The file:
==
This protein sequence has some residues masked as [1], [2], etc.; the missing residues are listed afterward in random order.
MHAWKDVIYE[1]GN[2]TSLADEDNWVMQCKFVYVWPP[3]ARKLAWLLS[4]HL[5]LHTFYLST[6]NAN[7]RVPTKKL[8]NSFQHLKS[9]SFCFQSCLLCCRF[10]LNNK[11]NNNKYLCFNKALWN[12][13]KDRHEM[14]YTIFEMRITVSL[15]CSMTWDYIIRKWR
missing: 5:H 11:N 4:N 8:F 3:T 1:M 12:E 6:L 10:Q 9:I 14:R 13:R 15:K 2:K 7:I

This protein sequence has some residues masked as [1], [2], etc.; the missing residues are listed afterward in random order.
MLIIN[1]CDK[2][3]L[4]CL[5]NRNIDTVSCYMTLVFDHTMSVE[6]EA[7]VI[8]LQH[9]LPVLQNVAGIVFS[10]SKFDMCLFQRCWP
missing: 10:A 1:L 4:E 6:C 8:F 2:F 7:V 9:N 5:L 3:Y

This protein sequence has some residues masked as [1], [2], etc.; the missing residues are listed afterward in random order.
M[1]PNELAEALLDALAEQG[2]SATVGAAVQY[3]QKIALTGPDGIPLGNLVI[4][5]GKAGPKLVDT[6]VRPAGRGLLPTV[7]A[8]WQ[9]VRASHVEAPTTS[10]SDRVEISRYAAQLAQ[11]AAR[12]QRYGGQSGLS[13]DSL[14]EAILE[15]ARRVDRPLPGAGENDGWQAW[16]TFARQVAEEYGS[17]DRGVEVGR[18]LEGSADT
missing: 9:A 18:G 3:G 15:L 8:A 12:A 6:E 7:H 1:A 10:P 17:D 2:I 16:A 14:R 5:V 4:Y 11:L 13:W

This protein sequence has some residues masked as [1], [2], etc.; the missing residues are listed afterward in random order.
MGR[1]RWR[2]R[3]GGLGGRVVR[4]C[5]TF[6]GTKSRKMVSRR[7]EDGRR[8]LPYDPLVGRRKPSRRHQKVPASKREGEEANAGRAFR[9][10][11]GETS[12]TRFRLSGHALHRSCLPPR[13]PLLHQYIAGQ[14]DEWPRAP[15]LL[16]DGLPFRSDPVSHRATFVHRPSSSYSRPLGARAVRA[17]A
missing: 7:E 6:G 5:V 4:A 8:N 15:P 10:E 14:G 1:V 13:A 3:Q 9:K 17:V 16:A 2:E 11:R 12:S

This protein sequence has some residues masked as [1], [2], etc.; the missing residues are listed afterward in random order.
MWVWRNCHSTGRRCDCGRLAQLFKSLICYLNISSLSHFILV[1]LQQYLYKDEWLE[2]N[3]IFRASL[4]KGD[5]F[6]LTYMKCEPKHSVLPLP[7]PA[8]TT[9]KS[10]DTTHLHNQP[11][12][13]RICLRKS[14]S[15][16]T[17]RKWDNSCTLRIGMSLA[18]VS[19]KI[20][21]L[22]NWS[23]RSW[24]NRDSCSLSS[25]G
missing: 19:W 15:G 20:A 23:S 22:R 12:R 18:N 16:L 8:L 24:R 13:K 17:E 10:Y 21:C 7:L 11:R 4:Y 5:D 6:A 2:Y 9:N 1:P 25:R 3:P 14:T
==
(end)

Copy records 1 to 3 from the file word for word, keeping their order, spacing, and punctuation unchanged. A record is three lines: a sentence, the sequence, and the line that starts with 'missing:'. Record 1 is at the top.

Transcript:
This protein sequence has some residues masked as [1], [2], etc.; the missing residues are listed afterward in random order.
MHAWKDVIYE[1]GN[2]TSLADEDNWVMQCKFVYVWPP[3]ARKLAWLLS[4]HL[5]LHTFYLST[6]NAN[7]RVPTKKL[8]NSFQHLKS[9]SFCFQSCLLCCRF[10]LNNK[11]NNNKYLCFNKALWN[12][13]KDRHEM[14]YTIFEMRITVSL[15]CSMTWDYIIRKWR
missing: 5:H 11:N 4:N 8:F 3:T 1:M 12:E 6:L 10:Q 9:I 14:R 13:R 15:K 2:K 7:I

This protein sequence has some residues masked as [1], [2], etc.; the missing residues are listed afterward in random order.
MLIIN[1]CDK[2][3]L[4]CL[5]NRNIDTVSCYMTLVFDHTMSVE[6]EA[7]VI[8]LQH[9]LPVLQNVAGIVFS[10]SKFDMCLFQRCWP
missing: 10:A 1:L 4:E 6:C 8:F 2:F 7:V 9:N 5:L 3:Y

This protein sequence has some residues masked as [1], [2], etc.; the missing residues are listed afterward in random order.
M[1]PNELAEALLDALAEQG[2]SATVGAAVQY[3]QKIALTGPDGIPLGNLVI[4][5]GKAGPKLVDT[6]VRPAGRGLLPTV[7]A[8]WQ[9]VRASHVEAPTTS[10]SDRVEISRYAAQLAQ[11]AAR[12]QRYGGQSGLS[13]DSL[14]EAILE[15]ARRVDRPLPGAGENDGWQAW[16]TFARQVAEEYGS[17]DRGVEVGR[18]LEGSADT
missing: 9:A 18:G 3:G 15:L 8:A 12:A 6:E 7:H 1:A 10:P 17:D 2:I 16:A 14:R 5:V 4:Y 11:L 13:W